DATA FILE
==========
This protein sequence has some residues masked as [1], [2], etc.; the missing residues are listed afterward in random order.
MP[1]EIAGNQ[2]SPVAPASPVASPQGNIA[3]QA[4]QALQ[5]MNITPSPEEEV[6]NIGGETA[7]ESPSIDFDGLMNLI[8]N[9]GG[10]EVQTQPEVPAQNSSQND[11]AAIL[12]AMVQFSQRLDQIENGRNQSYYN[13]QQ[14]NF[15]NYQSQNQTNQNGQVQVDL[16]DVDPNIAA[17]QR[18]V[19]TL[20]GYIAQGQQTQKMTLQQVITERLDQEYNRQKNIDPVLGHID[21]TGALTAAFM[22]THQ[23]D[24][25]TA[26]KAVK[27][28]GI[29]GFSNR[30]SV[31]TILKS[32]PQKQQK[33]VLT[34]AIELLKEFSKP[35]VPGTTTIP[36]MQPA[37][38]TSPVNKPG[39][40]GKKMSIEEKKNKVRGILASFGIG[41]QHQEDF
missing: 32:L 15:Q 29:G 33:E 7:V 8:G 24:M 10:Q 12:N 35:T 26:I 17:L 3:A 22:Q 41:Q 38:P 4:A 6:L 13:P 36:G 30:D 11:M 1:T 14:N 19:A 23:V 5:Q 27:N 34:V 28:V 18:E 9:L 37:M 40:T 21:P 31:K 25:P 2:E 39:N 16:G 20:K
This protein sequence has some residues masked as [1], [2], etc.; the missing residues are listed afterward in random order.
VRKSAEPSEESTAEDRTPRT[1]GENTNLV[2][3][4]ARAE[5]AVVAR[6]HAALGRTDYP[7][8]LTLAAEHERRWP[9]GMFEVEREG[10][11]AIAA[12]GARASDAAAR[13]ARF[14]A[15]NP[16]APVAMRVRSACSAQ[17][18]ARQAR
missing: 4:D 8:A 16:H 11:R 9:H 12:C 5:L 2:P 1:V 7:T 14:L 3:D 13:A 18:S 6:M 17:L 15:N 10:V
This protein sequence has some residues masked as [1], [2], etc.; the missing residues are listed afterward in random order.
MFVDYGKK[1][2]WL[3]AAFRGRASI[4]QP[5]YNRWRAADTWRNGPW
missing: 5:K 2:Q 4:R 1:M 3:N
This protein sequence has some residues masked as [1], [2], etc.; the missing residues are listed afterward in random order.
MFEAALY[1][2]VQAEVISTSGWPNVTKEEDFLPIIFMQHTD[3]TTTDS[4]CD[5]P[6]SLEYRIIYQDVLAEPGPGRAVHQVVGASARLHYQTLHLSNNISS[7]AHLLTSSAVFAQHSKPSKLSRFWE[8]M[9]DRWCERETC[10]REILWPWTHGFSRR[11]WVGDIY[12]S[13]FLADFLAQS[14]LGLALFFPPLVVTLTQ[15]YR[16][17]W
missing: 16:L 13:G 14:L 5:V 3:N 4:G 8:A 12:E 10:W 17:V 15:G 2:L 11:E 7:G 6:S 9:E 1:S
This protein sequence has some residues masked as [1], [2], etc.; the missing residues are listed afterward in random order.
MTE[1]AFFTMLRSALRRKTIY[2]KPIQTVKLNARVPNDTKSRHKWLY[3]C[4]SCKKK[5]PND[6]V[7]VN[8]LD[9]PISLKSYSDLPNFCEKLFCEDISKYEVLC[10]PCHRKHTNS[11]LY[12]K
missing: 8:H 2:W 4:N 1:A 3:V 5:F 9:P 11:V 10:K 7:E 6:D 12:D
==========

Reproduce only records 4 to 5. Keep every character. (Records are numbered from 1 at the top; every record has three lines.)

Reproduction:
This protein sequence has some residues masked as [1], [2], etc.; the missing residues are listed afterward in random order.
MFEAALY[1][2]VQAEVISTSGWPNVTKEEDFLPIIFMQHTD[3]TTTDS[4]CD[5]P[6]SLEYRIIYQDVLAEPGPGRAVHQVVGASARLHYQTLHLSNNISS[7]AHLLTSSAVFAQHSKPSKLSRFWE[8]M[9]DRWCERETC[10]REILWPWTHGFSRR[11]WVGDIY[12]S[13]FLADFLAQS[14]LGLALFFPPLVVTLTQ[15]YR[16][17]W
missing: 16:L 13:G 14:L 5:V 3:N 4:G 8:A 12:E 10:W 17:V 15:G 2:L 11:E 7:G 6:S 9:E 1:S
This protein sequence has some residues masked as [1], [2], etc.; the missing residues are listed afterward in random order.
MTE[1]AFFTMLRSALRRKTIY[2]KPIQTVKLNARVPNDTKSRHKWLY[3]C[4]SCKKK[5]PND[6]V[7]VN[8]LD[9]PISLKSYSDLPNFCEKLFCEDISKYEVLC[10]PCHRKHTNS[11]LY[12]K
missing: 8:H 2:W 4:N 1:A 3:V 5:F 9:P 11:V 10:K 7:E 6:D 12:D